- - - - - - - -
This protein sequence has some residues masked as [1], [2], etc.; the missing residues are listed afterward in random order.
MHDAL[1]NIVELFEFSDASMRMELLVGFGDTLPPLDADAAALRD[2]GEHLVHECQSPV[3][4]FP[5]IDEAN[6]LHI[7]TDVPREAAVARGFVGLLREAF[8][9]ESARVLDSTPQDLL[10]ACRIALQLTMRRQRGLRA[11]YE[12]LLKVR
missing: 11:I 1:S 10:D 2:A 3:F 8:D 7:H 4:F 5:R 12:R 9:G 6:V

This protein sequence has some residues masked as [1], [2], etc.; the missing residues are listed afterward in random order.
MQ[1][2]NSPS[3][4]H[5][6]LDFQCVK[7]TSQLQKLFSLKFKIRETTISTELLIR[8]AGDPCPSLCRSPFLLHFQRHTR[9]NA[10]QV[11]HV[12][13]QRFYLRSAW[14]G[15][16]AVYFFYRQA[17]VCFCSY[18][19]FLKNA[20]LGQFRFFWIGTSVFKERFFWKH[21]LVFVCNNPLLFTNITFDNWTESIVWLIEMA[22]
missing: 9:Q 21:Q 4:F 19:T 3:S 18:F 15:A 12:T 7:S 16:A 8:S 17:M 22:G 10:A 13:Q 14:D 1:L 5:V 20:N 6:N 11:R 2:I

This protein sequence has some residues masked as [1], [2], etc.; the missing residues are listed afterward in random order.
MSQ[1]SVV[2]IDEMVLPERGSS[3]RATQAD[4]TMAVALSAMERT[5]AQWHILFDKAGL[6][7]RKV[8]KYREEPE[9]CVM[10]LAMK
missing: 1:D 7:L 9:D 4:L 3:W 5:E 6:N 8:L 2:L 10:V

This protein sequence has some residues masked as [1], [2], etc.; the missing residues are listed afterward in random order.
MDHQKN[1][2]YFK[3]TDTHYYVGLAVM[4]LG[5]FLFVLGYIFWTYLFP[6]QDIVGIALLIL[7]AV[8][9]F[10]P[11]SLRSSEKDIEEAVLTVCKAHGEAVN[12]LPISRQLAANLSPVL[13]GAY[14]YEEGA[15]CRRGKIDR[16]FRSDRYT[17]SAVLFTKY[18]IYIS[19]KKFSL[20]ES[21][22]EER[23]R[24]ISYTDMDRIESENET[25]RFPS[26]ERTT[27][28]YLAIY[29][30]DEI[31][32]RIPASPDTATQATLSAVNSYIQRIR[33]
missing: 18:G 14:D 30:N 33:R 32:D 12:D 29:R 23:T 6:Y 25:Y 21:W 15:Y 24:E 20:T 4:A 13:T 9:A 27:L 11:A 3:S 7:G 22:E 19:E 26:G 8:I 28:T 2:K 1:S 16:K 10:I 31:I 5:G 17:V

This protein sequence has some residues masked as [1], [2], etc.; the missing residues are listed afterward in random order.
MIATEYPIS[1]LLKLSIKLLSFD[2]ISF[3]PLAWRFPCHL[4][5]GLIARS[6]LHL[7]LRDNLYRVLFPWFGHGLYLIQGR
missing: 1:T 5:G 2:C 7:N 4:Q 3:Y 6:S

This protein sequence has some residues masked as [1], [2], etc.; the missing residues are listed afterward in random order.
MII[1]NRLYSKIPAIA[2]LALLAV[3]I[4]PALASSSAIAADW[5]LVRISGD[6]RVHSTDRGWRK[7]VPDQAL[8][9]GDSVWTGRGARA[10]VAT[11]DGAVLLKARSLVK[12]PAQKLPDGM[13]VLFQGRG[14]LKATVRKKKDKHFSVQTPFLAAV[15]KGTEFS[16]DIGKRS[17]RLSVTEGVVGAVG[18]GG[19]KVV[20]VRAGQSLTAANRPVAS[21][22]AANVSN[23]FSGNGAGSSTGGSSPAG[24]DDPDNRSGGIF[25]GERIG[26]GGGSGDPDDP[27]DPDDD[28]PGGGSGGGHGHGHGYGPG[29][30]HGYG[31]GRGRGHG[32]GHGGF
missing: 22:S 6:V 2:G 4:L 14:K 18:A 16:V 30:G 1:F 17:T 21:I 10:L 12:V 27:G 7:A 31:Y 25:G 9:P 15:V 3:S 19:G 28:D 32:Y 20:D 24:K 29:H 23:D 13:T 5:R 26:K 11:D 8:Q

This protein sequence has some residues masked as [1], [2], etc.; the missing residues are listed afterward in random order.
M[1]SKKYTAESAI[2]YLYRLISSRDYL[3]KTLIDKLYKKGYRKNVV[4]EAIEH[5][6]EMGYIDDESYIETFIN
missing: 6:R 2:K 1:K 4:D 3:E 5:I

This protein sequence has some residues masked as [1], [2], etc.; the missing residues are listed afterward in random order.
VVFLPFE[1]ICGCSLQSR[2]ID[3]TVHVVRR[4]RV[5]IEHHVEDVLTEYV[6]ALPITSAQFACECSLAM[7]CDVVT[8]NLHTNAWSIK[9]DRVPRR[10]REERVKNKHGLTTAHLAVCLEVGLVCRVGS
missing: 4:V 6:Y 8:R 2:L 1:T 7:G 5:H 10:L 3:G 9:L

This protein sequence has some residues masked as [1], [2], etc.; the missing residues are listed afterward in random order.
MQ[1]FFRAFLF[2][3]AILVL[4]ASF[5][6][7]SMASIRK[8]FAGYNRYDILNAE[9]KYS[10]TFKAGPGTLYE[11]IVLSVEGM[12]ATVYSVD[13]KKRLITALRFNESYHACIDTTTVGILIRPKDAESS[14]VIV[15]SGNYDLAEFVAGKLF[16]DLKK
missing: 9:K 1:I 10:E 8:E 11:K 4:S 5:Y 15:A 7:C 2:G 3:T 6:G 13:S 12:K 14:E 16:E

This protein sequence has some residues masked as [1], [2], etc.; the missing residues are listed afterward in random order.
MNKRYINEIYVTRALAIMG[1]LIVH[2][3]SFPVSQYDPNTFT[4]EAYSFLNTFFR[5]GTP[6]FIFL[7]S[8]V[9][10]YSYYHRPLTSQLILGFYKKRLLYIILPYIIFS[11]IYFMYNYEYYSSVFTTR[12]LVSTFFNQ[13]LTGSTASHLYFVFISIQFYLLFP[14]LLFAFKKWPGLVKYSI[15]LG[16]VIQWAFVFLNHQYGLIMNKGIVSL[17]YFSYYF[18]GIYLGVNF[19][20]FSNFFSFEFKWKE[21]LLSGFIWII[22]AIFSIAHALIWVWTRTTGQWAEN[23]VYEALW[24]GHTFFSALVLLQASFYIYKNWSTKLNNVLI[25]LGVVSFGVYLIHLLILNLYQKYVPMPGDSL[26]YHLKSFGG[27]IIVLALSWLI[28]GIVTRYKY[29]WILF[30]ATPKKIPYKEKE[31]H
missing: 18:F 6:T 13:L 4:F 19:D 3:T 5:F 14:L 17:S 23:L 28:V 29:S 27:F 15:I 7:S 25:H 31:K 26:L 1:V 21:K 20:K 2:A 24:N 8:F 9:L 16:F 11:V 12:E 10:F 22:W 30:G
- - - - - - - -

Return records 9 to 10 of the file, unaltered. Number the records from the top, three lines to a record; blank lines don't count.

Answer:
This protein sequence has some residues masked as [1], [2], etc.; the missing residues are listed afterward in random order.
MQ[1]FFRAFLF[2][3]AILVL[4]ASF[5][6][7]SMASIRK[8]FAGYNRYDILNAE[9]KYS[10]TFKAGPGTLYE[11]IVLSVEGM[12]ATVYSVD[13]KKRLITALRFNESYHACIDTTTVGILIRPKDAESS[14]VIV[15]SGNYDLAEFVAGKLF[16]DLKK
missing: 9:K 1:I 10:E 8:E 11:K 4:S 5:Y 15:A 7:C 2:G 3:T 6:G 13:S 12:K 14:E 16:E

This protein sequence has some residues masked as [1], [2], etc.; the missing residues are listed afterward in random order.
MNKRYINEIYVTRALAIMG[1]LIVH[2][3]SFPVSQYDPNTFT[4]EAYSFLNTFFR[5]GTP[6]FIFL[7]S[8]V[9][10]YSYYHRPLTSQLILGFYKKRLLYIILPYIIFS[11]IYFMYNYEYYSSVFTTR[12]LVSTFFNQ[13]LTGSTASHLYFVFISIQFYLLFP[14]LLFAFKKWPGLVKYSI[15]LG[16]VIQWAFVFLNHQYGLIMNKGIVSL[17]YFSYYF[18]GIYLGVNF[19][20]FSNFFSFEFKWKE[21]LLSGFIWII[22]AIFSIAHALIWVWTRTTGQWAEN[23]VYEALW[24]GHTFFSALVLLQASFYIYKNWSTKLNNVLI[25]LGVVSFGVYLIHLLILNLYQKYVPMPGDSL[26]YHLKSFGG[27]IIVLALSWLI[28]GIVTRYKY[29]WILF[30]ATPKKIPYKEKE[31]H
missing: 18:F 6:T 13:L 4:F 19:D 3:T 5:F 14:L 17:S 23:L 28:V 29:S 27:F 15:I 7:S 25:H 31:K 26:L 1:V 21:K 20:K 2:A 24:N 8:F 9:L 16:F 11:V 12:E 10:F 22:W 30:G